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Stewart on Fox News Sunday: MSM Isn’t “Relentlessly Activist”, Fox Is



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Jon Stewart appeared this morning on Fox News Sunday for a spirited, and at times combative, interview. Host Chris Wallace spent much of it trying to pin Stewart down for his repeated criticism of Fox’s “bias”, asking the comedian repeatedly whether he thought the mainstream media — ABC, NBC, CBS, the New York Times, etc. — was itself biased.

Stewart yielded that the majority of people in the media “probably hold liberal beliefs,” but said the other networks and major newspapers aren’t “as relentlessly activist” as Fox. Rather, said Stewart, “the bias of the mainstream media is towards sensationalism, conflict, and laziness.”

WALLACE: You don’t think The New York Times is a liberal organization now pushing a liberal agenda?

STEWART: The New York Times? No. I think they are to a certain extent. Do I think they’re relentlessly activist? No. In a purely liberal partisan way? No, I don’t. I think this is — Fox is a very special.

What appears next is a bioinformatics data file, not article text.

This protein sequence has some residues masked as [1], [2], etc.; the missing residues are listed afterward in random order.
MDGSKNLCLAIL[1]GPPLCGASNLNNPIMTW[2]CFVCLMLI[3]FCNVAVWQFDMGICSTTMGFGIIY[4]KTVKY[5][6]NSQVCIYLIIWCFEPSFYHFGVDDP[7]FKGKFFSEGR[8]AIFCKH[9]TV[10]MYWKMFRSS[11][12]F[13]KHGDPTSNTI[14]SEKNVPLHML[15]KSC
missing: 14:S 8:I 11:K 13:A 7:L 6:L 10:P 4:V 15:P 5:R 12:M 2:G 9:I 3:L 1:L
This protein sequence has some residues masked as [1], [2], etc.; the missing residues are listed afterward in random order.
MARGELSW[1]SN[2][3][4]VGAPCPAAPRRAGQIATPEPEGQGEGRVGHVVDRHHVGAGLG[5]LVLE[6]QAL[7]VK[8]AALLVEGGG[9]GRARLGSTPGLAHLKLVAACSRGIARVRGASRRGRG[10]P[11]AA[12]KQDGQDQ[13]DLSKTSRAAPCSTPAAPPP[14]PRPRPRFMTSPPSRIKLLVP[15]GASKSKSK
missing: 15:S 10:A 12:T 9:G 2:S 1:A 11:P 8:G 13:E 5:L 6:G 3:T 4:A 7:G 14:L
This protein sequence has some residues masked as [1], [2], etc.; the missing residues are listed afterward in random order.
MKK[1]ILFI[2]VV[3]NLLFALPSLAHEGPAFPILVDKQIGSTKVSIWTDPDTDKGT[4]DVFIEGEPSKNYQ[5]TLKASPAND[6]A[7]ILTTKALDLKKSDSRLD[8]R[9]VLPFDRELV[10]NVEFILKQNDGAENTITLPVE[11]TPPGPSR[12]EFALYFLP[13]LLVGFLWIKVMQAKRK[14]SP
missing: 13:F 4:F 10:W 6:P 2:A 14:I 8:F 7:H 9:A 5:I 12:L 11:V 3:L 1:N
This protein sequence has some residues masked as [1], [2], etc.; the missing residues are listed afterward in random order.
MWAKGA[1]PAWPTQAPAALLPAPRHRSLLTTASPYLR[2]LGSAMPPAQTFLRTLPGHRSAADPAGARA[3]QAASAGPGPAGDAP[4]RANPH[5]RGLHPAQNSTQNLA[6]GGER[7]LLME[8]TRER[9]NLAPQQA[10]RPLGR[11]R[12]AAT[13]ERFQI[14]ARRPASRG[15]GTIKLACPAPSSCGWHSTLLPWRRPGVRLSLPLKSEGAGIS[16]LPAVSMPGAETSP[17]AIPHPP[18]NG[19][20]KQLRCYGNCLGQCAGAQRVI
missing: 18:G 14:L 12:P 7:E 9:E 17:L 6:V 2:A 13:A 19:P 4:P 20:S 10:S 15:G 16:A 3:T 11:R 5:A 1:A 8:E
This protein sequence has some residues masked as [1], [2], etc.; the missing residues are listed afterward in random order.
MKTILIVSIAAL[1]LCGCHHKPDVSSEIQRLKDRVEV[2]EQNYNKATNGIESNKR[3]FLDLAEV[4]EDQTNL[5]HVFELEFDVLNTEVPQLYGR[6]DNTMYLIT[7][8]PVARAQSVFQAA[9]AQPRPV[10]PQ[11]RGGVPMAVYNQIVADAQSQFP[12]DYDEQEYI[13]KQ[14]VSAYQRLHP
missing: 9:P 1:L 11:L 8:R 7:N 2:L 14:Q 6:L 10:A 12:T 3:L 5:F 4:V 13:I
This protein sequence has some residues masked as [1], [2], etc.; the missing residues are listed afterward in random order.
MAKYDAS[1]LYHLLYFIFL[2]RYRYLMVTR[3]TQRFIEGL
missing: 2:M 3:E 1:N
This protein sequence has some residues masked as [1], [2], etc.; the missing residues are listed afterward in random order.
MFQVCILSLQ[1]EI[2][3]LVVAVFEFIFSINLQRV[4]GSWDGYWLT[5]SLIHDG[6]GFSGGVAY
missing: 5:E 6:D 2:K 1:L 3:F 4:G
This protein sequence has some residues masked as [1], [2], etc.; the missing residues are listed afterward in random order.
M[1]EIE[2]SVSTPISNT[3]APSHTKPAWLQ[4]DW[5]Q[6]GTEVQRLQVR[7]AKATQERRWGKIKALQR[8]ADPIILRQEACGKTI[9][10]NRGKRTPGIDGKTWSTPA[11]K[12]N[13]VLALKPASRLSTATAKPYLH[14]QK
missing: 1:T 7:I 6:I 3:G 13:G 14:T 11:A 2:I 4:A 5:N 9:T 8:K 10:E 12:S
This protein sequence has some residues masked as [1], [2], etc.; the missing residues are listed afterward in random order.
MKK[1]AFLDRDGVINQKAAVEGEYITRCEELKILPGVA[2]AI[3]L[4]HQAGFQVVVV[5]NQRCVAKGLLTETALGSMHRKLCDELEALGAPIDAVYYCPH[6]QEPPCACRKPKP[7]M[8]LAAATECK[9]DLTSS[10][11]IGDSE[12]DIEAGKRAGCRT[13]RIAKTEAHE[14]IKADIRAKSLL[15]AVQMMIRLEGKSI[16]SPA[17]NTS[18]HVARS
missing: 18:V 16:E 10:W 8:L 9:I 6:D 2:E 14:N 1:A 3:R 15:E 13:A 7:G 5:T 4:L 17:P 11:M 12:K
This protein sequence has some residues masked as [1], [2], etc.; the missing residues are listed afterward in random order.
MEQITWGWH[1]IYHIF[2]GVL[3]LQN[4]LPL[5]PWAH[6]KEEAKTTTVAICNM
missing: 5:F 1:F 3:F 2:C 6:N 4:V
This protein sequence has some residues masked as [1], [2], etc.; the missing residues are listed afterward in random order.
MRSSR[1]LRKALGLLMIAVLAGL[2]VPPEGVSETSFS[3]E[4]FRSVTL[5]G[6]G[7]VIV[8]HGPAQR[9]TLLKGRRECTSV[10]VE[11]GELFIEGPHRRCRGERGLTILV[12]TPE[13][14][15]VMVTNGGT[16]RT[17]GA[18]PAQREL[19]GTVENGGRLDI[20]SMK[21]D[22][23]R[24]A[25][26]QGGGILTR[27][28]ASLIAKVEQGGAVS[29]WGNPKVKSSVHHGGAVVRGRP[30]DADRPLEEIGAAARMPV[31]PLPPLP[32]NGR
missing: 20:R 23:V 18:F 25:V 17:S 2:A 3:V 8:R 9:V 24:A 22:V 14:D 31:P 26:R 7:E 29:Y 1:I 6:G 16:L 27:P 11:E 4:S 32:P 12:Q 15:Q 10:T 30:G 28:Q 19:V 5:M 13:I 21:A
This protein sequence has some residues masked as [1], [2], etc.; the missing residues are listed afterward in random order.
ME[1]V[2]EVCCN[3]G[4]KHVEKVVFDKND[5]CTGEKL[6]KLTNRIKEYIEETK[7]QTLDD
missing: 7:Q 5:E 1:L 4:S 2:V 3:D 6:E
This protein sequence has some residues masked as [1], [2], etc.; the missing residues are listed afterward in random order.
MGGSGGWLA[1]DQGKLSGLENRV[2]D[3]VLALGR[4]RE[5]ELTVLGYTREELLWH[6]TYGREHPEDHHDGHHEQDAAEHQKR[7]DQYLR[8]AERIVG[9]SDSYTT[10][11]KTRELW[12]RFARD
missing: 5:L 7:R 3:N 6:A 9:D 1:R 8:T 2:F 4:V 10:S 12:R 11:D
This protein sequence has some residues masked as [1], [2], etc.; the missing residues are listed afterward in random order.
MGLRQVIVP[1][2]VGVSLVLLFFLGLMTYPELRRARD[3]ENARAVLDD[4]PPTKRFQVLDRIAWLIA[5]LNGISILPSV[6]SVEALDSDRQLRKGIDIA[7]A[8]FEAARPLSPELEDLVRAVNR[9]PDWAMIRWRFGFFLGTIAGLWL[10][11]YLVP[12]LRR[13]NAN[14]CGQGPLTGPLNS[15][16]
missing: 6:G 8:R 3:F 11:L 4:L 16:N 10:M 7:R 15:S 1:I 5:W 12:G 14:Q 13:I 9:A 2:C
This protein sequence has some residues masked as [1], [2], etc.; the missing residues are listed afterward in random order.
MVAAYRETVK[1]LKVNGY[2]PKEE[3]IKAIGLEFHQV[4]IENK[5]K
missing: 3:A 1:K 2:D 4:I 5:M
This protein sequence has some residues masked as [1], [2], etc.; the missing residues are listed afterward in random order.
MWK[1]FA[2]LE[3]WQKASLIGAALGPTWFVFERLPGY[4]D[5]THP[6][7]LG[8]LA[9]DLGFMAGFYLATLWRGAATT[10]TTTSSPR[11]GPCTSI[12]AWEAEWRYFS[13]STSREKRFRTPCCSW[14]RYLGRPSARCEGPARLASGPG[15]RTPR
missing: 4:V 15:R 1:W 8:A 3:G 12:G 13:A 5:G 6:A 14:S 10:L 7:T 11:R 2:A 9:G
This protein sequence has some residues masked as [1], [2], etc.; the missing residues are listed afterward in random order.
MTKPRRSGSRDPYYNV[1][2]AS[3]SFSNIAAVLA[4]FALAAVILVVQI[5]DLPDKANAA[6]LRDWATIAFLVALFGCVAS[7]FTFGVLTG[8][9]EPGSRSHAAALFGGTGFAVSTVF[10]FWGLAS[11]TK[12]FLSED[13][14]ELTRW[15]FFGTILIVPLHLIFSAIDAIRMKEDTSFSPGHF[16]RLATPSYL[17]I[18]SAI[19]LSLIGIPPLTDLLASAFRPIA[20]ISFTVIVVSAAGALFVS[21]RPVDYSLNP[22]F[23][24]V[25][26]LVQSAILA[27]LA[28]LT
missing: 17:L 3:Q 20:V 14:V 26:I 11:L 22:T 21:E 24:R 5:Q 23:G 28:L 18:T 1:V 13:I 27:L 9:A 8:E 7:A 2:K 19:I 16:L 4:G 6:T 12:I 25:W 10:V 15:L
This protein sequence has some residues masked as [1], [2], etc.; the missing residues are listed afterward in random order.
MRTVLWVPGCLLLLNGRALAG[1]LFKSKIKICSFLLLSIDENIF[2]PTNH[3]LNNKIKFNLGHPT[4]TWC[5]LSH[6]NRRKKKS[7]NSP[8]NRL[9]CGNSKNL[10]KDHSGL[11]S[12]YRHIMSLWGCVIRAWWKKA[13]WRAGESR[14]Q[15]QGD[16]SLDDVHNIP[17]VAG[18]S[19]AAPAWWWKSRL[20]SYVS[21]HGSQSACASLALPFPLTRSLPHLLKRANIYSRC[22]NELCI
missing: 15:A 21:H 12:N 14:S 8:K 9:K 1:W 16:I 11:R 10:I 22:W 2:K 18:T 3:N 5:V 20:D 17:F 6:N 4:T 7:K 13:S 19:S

Stewart also said Fox viewers are “consistently” the most “uninformed” news consumers.

At one point as Wallace continued to press his case, Stewart compared him and other Fox anchors to dupes inside a totalitarian state. “In ideological regimes they can’t understand that there is a free media because they get their marching orders,” he said. But Stewart did allow that Wallace, as a more or less traditional Sunday political talk show host, was “brilliantly” brought on by “Mr. Ailes”  “as a counterweight to Hannity” or Glenn Beck.

In what was perhaps Stewart’s biggest concession, he agreed that “to some extent” conservatives have been made the victims of a “witch hunt.”

“People on the right are called racists and they’re called things with an ease that I am uncomfortable with — and homophobic and all those other things. I think that that is absolutely something that they have a real right to be angry about,” Stewart said. “And I’ve been guilty of some of those things myself.”

Later in the interview, Stewart claimed the last Republican presidential candidate he voted for was George H.W. Bush in 1988. Stewart said the elder Bush had “an integrity about him” and joked that there was something off-putting about “tiny people in helmets.”

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